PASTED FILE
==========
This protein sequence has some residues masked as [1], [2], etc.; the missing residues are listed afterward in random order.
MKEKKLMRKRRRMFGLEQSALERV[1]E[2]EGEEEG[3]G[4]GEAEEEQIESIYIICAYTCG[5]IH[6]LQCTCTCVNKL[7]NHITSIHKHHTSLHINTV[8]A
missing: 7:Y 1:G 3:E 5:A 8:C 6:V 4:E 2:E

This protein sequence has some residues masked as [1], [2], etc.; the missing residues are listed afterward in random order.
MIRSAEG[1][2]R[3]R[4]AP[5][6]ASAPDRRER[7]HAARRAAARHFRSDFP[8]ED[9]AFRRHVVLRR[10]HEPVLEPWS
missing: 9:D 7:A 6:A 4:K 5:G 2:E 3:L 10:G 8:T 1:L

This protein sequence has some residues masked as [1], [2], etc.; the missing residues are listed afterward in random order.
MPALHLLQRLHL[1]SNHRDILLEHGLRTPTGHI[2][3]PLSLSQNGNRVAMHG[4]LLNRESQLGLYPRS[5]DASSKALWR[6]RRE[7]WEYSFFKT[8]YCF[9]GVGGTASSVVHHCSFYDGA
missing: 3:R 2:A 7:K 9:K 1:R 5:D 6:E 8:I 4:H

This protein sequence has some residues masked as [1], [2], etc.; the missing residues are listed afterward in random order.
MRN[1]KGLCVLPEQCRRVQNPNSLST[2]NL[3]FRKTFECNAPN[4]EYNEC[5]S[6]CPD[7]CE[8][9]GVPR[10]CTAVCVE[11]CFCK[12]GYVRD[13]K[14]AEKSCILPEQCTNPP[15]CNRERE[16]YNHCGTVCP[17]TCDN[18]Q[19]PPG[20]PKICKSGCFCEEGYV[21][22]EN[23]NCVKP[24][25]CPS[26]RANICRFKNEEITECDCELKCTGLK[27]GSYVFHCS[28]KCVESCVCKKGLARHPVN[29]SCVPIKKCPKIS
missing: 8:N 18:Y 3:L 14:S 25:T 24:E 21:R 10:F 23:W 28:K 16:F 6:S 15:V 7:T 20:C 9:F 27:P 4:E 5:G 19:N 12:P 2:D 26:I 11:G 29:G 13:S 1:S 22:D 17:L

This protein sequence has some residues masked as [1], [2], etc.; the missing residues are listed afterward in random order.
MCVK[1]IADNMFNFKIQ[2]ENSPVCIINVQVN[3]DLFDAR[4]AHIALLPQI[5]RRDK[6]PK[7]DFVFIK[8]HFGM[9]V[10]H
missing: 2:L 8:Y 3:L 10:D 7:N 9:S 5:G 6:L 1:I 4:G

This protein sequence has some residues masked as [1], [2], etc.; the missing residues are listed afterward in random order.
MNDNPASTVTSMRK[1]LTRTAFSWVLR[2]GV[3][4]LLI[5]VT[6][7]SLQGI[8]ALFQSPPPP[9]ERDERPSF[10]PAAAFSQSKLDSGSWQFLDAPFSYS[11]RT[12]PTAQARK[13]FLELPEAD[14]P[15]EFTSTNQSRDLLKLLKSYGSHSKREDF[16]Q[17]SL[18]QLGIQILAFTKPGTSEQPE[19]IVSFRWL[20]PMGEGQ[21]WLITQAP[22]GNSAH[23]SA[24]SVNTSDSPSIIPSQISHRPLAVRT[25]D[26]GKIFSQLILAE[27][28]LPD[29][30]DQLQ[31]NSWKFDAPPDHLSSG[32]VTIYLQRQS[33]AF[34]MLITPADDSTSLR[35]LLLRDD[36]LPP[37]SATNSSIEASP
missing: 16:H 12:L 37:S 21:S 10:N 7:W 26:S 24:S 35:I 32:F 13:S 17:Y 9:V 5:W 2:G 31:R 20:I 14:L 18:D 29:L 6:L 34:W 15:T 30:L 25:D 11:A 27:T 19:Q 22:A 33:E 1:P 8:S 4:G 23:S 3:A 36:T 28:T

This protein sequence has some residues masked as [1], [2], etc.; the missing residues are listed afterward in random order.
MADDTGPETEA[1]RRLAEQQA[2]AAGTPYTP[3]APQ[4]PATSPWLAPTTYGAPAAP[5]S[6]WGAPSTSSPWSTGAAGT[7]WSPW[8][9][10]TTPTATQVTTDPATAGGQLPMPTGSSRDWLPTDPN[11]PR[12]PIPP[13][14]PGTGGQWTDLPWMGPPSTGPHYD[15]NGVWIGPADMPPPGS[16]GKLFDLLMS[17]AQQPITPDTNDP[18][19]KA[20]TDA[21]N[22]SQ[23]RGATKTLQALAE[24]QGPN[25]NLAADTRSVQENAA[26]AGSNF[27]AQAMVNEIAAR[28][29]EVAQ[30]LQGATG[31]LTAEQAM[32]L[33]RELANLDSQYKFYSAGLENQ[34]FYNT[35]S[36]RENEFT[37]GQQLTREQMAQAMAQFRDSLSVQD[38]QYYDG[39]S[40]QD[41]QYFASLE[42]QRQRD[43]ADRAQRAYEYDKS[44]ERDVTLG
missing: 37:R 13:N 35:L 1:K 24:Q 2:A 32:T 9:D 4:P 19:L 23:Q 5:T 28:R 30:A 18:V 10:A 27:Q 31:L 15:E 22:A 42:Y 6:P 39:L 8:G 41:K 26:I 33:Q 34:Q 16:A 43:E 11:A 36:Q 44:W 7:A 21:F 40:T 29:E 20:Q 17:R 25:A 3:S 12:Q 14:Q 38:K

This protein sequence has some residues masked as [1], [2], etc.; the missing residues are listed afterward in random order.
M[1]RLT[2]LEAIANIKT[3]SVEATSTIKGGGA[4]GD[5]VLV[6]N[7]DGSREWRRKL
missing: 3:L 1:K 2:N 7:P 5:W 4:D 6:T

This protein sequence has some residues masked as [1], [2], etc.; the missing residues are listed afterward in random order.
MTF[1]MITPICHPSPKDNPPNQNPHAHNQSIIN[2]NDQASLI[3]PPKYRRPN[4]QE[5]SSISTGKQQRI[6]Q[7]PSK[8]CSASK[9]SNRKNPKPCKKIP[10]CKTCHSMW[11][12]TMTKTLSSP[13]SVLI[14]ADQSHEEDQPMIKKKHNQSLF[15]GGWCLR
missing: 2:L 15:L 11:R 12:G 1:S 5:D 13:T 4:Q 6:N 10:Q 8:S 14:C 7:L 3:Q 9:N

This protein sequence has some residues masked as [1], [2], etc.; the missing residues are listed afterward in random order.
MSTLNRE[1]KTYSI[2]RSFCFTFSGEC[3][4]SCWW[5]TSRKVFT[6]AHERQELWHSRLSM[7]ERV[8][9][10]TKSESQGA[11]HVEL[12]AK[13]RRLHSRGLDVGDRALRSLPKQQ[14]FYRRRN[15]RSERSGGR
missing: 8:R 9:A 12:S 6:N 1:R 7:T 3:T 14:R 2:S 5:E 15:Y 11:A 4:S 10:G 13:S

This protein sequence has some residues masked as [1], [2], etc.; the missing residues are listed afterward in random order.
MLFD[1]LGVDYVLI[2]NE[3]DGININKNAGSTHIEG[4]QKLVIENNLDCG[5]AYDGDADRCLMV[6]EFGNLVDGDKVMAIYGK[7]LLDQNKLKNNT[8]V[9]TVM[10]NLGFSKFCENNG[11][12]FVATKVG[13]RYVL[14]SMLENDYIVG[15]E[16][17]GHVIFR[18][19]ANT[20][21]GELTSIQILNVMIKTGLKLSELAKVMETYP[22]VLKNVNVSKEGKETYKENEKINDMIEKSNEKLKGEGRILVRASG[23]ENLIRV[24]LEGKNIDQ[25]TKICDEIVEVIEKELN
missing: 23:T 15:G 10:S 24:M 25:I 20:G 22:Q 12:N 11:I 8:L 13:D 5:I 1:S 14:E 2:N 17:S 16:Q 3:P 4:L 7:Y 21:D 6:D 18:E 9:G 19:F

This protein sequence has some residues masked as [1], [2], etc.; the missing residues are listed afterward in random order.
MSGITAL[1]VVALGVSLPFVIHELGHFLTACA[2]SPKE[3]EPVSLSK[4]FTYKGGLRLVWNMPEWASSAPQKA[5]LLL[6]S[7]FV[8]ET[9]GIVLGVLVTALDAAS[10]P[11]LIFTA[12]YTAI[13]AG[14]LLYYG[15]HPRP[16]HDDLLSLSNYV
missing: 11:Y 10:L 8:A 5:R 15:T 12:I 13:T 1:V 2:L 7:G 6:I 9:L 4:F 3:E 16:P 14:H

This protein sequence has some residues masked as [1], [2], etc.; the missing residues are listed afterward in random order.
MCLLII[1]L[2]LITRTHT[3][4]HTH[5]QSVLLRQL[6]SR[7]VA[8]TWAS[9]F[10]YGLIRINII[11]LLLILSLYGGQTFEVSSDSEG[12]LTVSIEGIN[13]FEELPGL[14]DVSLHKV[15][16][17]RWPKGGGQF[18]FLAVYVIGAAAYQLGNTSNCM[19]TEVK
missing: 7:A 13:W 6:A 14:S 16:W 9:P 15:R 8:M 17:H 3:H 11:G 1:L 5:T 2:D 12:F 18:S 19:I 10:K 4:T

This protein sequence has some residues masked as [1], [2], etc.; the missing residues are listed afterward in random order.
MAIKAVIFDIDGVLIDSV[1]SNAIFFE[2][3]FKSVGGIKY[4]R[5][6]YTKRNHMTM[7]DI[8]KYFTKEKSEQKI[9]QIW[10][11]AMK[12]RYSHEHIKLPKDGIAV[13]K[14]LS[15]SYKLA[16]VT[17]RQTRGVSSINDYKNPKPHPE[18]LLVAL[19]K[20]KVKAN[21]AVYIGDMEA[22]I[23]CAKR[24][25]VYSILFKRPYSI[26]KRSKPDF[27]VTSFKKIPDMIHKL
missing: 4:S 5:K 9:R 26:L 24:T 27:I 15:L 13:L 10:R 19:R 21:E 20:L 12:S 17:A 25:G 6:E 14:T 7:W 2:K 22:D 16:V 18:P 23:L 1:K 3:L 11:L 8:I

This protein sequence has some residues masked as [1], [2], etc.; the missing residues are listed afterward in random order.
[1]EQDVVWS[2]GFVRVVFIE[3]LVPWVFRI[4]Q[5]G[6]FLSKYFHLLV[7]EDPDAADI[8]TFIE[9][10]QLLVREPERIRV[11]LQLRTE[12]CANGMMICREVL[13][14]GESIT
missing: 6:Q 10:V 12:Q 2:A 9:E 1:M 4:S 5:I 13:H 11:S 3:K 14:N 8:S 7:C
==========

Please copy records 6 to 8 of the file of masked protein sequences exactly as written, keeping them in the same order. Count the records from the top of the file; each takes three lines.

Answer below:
This protein sequence has some residues masked as [1], [2], etc.; the missing residues are listed afterward in random order.
MNDNPASTVTSMRK[1]LTRTAFSWVLR[2]GV[3][4]LLI[5]VT[6][7]SLQGI[8]ALFQSPPPP[9]ERDERPSF[10]PAAAFSQSKLDSGSWQFLDAPFSYS[11]RT[12]PTAQARK[13]FLELPEAD[14]P[15]EFTSTNQSRDLLKLLKSYGSHSKREDF[16]Q[17]SL[18]QLGIQILAFTKPGTSEQPE[19]IVSFRWL[20]PMGEGQ[21]WLITQAP[22]GNSAH[23]SA[24]SVNTSDSPSIIPSQISHRPLAVRT[25]D[26]GKIFSQLILAE[27][28]LPD[29][30]DQLQ[31]NSWKFDAPPDHLSSG[32]VTIYLQRQS[33]AF[34]MLITPADDSTSLR[35]LLLRDD[36]LPP[37]SATNSSIEASP
missing: 16:H 12:L 37:S 21:S 10:N 7:W 26:S 24:S 35:I 32:F 13:S 17:Y 9:V 5:W 2:G 31:R 20:I 14:L 18:D 29:L 6:L 34:W 15:T 30:L 25:D 11:A 27:T 19:Q 22:A 33:E 1:P 8:S 4:G 23:S 3:A 36:T 28:T

This protein sequence has some residues masked as [1], [2], etc.; the missing residues are listed afterward in random order.
MADDTGPETEA[1]RRLAEQQA[2]AAGTPYTP[3]APQ[4]PATSPWLAPTTYGAPAAP[5]S[6]WGAPSTSSPWSTGAAGT[7]WSPW[8][9][10]TTPTATQVTTDPATAGGQLPMPTGSSRDWLPTDPN[11]PR[12]PIPP[13][14]PGTGGQWTDLPWMGPPSTGPHYD[15]NGVWIGPADMPPPGS[16]GKLFDLLMS[17]AQQPITPDTNDP[18][19]KA[20]TDA[21]N[22]SQ[23]RGATKTLQALAE[24]QGPN[25]NLAADTRSVQENAA[26]AGSNF[27]AQAMVNEIAAR[28][29]EVAQ[30]LQGATG[31]LTAEQAM[32]L[33]RELANLDSQYKFYSAGLENQ[34]FYNT[35]S[36]RENEFT[37]GQQLTREQMAQAMAQFRDSLSVQD[38]QYYDG[39]S[40]QD[41]QYFASLE[42]QRQRD[43]ADRAQRAYEYDKS[44]ERDVTLG
missing: 37:R 13:N 35:L 1:K 24:Q 2:A 32:T 9:D 4:P 19:L 23:Q 5:T 28:R 30:A 18:V 10:A 27:Q 31:L 15:E 22:A 42:Y 6:P 39:L 8:G 41:K 26:I 33:Q 34:Q 16:A 43:E 11:A 36:Q 44:W 7:A 21:F 40:T 29:E 20:Q 17:R 25:A 3:S 12:Q 14:Q 38:K

This protein sequence has some residues masked as [1], [2], etc.; the missing residues are listed afterward in random order.
M[1]RLT[2]LEAIANIKT[3]SVEATSTIKGGGA[4]GD[5]VLV[6]N[7]DGSREWRRKL
missing: 3:L 1:K 2:N 7:P 5:W 4:D 6:T